Joseph Joseph’s Australian adventure

The year 2020 is a year not many of us will forget (even though we will try our best). It was a year unlike any other where we were cooped up at home for long periods of time, not being able to go out for drinks or dinner. This inspired people to start making their own cocktails, creating the most amazing meals and where possible have dinner parties for a small group of friends or family.

Demand for kitchenware and homewares increased significantly in 2020, especially during lockdown, and retailers reported strong growth. However, with the ongoing uncertainty, restrictions and border closures, many businesses have put their plans for 202/21 on hold, while other are going full steam ahead, such as UK brand Joseph Joseph, which opened its first subsidiary in Sydney in February 2021.

The brand was previously available through Australian distributor Independence Studios (IS) and Richard Joseph, co-founder and CEO of Joseph Joseph, says the time had come to go it alone.

“We met IS 14 years ago and the company has done a great job,” Richard explains. “Australia is one of the first overseas markets we started selling and IS really got behind the brand. Our design philosophies are aligned and they understood what we were trying to achieve. It was a great partnership.

“The wonderful thing about Australia is its sensitivity to design and functional products. If a product was successful in the UK we knew it would be successful in Australia. If a product resonated because it solved a problem, it would do the same in Australia, so there is a great alignment between the two markets,” says Richard.

Export has always been a big part of Joseph Joseph’s strategy―it makes up about 80 per cent of the business. International markets are very important and there are a number of countries where it has gone direct in the market, opened an office, have a team in marketing and a warehouse. Now one of the world’s leading housewares brands, it has a global presence spanning over 100 countries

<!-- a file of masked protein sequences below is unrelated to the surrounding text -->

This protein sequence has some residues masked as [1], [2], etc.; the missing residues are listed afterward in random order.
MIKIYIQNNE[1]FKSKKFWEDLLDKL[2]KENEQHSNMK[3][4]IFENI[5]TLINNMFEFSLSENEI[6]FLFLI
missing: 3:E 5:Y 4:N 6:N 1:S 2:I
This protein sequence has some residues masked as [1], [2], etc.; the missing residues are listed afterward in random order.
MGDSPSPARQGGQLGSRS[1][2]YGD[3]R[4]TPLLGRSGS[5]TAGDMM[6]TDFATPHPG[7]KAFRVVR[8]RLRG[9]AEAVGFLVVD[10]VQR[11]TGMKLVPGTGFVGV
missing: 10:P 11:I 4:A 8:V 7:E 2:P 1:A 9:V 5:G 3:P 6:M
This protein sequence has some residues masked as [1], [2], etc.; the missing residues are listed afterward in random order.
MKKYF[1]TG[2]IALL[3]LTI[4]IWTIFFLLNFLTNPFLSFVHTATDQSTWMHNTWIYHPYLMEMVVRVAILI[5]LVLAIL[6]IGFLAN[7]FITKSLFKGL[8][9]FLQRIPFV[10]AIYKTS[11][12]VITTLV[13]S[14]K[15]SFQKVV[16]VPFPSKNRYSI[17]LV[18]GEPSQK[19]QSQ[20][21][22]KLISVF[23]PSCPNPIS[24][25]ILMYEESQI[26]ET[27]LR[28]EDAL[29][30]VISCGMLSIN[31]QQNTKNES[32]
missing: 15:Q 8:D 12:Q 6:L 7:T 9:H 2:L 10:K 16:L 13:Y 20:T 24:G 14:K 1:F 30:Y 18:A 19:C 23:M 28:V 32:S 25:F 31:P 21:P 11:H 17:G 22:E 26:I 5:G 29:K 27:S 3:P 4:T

“It just made a lot of sense for us to open an Australian company and employ an Australian team to develop Joseph Joseph within the market. We feel there is a real opportunity here.”

While Richard iterates that IS did a great job for them for 14 years, the distributor had many other brands it represented.

“A Joseph Joseph branch means we can have 100 per cent focus on our customers. Not taking away from IS because they have been a great partner, but at the end of the day they have a number of brands they look after and there are only so many hours in the day.

“Having your own team, the sales relationship and distribution relationship with retailers is totally focused, so we can build a bigger and better business with them. We can execute new product launches better and establish the brand. We can really drive the brand forward within the market by doing that.

“We have ambitions for Joseph Joseph to become a well-established housewares brand within the Australian market, so the natural progression is to have a dedicated team so you get that focus. We already enjoying great momentum with the brand and the distributor has done a great job for us, so we have this launchpad to continue the momentum, we are definitely not starting from scratch.”

He admits the challenge is working with and managing a team on the other side of the world.

“We have to grow our business to a certain size to be able to put a team into the market, to be able to open a warehouse and all the rest of it, but also get it to a size so it can run independently from the main business, just because of the practicalities of working with a team on the other side of the world on a day to day basis.

“So despite Covid and all the challenges, we opened a business on the other side of the world and no one of the London office has visited the market,” he laughs. “Setting up a new business remotely is a first for us, but really exciting.”

The quirky kitchen brand was launched by twin brothers Richard and Anthony in 2003 in the UK. They started with producing glass chopping boards from the family’s factory in Birmingham and expanded into other product categories focusing on problem solving around the home.